They found that the median no-flow time was 99.5s. This was broken down into a median of 26.5s (Q1-Q3: 0.0–59.0 s) for echo-related, and 60.5s (Q1-Q3: 34.0–101.9) for non-echo related interruptions.

Longer echo-related interruptions of 77-122s were associated with increased odds of survival to hospital discharge (OR: 7.31, 95% CI: 1.59–33.59; p-value = 0.01)

Bottom Line

While echo during CPR did increase no-flow time, it was associated with better outcomes. Reducing no-flow times should not come at the cost of not performing echocardiography or echo-associated procedures if necessary.

Reference

  1. Chou EH, Wang C, Monfort R, Likourezos A, Wolfshol J, Lu T et al. Association of ultrasound-related interruption during cardiopulmonary resuscitation with adult cardiac arrest outcomes: A video-reviewed retrospective study. Resuscitation 2020 Apr; 149: 74-80. doi:10.1016/j.resuscitation.2020.02.004

Barriers to point-of-care ultrasound utilization during cardiac arrest in the emergency department: a regional survey of emergency physicians.4

Summary

The aim of this study was to gain an understanding of barriers faced by physicians to performing echocardiography during cardiac arrest.

They invited 210 attending and resident emergency physicians from three training programs in South Florida to complete a survey. The surveys for attending and resident physicians differed.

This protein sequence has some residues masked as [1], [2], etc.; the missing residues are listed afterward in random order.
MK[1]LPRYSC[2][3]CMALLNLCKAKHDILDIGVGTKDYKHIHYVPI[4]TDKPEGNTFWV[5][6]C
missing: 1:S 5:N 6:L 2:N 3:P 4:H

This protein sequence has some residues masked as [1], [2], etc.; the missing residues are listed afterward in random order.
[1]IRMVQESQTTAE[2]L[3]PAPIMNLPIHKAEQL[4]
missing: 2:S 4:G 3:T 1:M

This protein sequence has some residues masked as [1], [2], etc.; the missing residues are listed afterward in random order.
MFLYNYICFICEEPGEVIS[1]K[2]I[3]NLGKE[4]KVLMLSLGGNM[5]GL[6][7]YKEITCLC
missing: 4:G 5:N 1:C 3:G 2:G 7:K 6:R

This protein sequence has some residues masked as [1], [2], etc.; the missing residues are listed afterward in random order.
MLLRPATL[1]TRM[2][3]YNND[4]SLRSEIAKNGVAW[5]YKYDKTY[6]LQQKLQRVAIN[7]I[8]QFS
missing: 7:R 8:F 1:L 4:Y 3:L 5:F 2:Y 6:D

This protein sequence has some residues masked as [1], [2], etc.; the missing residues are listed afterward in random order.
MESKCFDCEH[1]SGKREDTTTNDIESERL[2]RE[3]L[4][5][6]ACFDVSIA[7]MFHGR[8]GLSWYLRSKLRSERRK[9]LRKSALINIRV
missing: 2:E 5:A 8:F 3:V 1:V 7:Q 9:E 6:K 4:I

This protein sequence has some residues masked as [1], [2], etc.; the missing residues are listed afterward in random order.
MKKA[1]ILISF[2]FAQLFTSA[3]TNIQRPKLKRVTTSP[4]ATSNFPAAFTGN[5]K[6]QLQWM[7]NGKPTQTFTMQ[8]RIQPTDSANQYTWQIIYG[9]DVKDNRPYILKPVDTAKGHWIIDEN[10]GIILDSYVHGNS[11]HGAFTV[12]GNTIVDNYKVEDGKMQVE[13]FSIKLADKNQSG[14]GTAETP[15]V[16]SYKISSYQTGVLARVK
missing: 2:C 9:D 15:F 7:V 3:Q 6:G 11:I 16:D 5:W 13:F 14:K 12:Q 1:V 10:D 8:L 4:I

Attending physicians were asked to rate 9 pre-determined barriers on a Likert scale. Residents were asked to indicate the presence or absence of 9 pre-determined barriers as binary data, as well as respond to some open-ended questions. The barriers were then ranked.

187 physicians responded. For attending physicians, the top ranked personal barriers were “I do not feel comfortable with my POCUS skills” and “I do not have sufficient time to dedicate to learning”. For residents, the top ranked barriers were “Time to retrieve and operate the machine” and “Chaotic milieu.” I’m sure we can all sympathise with the last one! 

Both physicians and attendings ranked ideas about the negative impact of POCUS as low.

The research question would probably be better explored using qualitative research, however the themes that came out of this study may resonate with UK-based EM trainees.

Bottom Line

Barriers to POCUS use appear not to stem from physicians doubting its utility. Instead, under-confidence with POCUS skills and practical barriers to operating the machine emerged as key.

Reference

  1. Singh MR, Jackson J, Newberry A, Riopelle C, Tran VH, PoSaw LL. Barriers to point-of-care ultrasound utilization during cardiac arrest in the emergency department: a regional survey of emergency physicians. American Journal of Emergency Medicine. 2021; 41: 28-34. doi:10.1016/j.ajem.2020.12.040

POCUS Papers

Goal-directed ultrasound protocol in patients with nontraumatic undifferentiated shock in the emergency department: prospective dual centre study.5

Summary

The aim of the study was to examine the echoSHOCK protocol to diagnose the cause of shock in ED when compared to routine workup. The echoShock protocol assessed for compressive pericardial effusion (tamponade), right ventricle dilatation and flattening of the septum, left ventricle dimension and systolic function, and indices of hypovolaemia. 

The study was a prospective study performed in two emergency department (EDs). All patients >18 with shock (defined as SBP<100 mmHg or more than 40mmHg less than usual SBP with one sign of inadequate tissue perfusion). Trauma patients, patients with DNARCPR, known haemorrhagic or anaphylactic shock were excluded.